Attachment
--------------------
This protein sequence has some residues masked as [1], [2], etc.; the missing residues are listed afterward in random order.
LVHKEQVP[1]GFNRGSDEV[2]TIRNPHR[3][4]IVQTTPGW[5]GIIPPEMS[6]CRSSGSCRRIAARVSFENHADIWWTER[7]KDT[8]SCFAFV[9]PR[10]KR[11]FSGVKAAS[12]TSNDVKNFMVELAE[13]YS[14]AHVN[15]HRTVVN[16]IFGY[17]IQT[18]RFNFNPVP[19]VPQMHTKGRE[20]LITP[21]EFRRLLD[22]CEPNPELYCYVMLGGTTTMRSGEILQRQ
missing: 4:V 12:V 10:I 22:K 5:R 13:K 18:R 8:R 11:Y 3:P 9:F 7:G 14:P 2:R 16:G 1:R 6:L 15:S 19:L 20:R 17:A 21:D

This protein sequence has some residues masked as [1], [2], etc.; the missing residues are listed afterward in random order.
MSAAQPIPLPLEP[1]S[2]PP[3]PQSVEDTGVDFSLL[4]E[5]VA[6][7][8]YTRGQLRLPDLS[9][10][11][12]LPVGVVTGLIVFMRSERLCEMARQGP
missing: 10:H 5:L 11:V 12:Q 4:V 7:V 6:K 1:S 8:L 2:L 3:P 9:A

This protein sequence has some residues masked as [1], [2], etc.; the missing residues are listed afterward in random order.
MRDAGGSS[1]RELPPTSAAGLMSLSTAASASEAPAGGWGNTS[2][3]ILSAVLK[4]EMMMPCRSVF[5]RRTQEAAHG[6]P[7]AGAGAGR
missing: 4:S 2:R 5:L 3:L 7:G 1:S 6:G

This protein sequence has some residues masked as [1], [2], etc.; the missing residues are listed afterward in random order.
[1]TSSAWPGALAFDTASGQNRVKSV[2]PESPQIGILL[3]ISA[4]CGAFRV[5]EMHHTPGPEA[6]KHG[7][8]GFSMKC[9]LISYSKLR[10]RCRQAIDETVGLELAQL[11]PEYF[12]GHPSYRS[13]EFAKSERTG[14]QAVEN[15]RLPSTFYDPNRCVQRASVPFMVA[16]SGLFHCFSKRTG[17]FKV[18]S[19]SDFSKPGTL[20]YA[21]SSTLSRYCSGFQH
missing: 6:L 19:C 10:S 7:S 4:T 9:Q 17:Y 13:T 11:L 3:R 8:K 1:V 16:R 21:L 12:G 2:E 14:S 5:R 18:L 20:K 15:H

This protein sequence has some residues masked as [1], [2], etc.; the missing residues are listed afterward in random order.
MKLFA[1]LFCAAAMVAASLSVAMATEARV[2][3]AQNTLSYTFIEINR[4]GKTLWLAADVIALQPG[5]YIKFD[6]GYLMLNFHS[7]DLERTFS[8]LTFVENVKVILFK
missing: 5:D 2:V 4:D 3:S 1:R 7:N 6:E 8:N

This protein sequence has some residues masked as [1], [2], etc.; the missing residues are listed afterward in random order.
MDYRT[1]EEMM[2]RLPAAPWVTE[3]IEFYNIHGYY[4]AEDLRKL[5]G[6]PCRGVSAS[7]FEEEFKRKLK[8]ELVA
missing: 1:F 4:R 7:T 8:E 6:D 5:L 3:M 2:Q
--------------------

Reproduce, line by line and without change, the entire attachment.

This protein sequence has some residues masked as [1], [2], etc.; the missing residues are listed afterward in random order.
LVHKEQVP[1]GFNRGSDEV[2]TIRNPHR[3][4]IVQTTPGW[5]GIIPPEMS[6]CRSSGSCRRIAARVSFENHADIWWTER[7]KDT[8]SCFAFV[9]PR[10]KR[11]FSGVKAAS[12]TSNDVKNFMVELAE[13]YS[14]AHVN[15]HRTVVN[16]IFGY[17]IQT[18]RFNFNPVP[19]VPQMHTKGRE[20]LITP[21]EFRRLLD[22]CEPNPELYCYVMLGGTTTMRSGEILQRQ
missing: 4:V 12:V 10:I 22:K 5:R 13:K 18:R 8:R 11:Y 3:P 9:F 7:G 14:P 2:R 16:G 1:R 6:L 15:S 19:L 20:R 17:A 21:D

This protein sequence has some residues masked as [1], [2], etc.; the missing residues are listed afterward in random order.
MSAAQPIPLPLEP[1]S[2]PP[3]PQSVEDTGVDFSLL[4]E[5]VA[6][7][8]YTRGQLRLPDLS[9][10][11][12]LPVGVVTGLIVFMRSERLCEMARQGP
missing: 10:H 5:L 11:V 12:Q 4:V 7:V 6:K 1:S 8:L 2:L 3:P 9:A

This protein sequence has some residues masked as [1], [2], etc.; the missing residues are listed afterward in random order.
MRDAGGSS[1]RELPPTSAAGLMSLSTAASASEAPAGGWGNTS[2][3]ILSAVLK[4]EMMMPCRSVF[5]RRTQEAAHG[6]P[7]AGAGAGR
missing: 4:S 2:R 5:L 3:L 7:G 1:S 6:G

This protein sequence has some residues masked as [1], [2], etc.; the missing residues are listed afterward in random order.
[1]TSSAWPGALAFDTASGQNRVKSV[2]PESPQIGILL[3]ISA[4]CGAFRV[5]EMHHTPGPEA[6]KHG[7][8]GFSMKC[9]LISYSKLR[10]RCRQAIDETVGLELAQL[11]PEYF[12]GHPSYRS[13]EFAKSERTG[14]QAVEN[15]RLPSTFYDPNRCVQRASVPFMVA[16]SGLFHCFSKRTG[17]FKV[18]S[19]SDFSKPGTL[20]YA[21]SSTLSRYCSGFQH
missing: 6:L 19:C 10:S 7:S 4:T 9:Q 17:Y 13:T 11:L 3:R 8:K 1:V 16:R 21:L 12:G 2:E 14:S 5:R 18:L 20:K 15:H

This protein sequence has some residues masked as [1], [2], etc.; the missing residues are listed afterward in random order.
MKLFA[1]LFCAAAMVAASLSVAMATEARV[2][3]AQNTLSYTFIEINR[4]GKTLWLAADVIALQPG[5]YIKFD[6]GYLMLNFHS[7]DLERTFS[8]LTFVENVKVILFK
missing: 5:D 2:V 4:D 3:S 1:R 7:N 6:E 8:N

This protein sequence has some residues masked as [1], [2], etc.; the missing residues are listed afterward in random order.
MDYRT[1]EEMM[2]RLPAAPWVTE[3]IEFYNIHGYY[4]AEDLRKL[5]G[6]PCRGVSAS[7]FEEEFKRKLK[8]ELVA
missing: 1:F 4:R 7:T 8:E 6:D 5:L 3:M 2:Q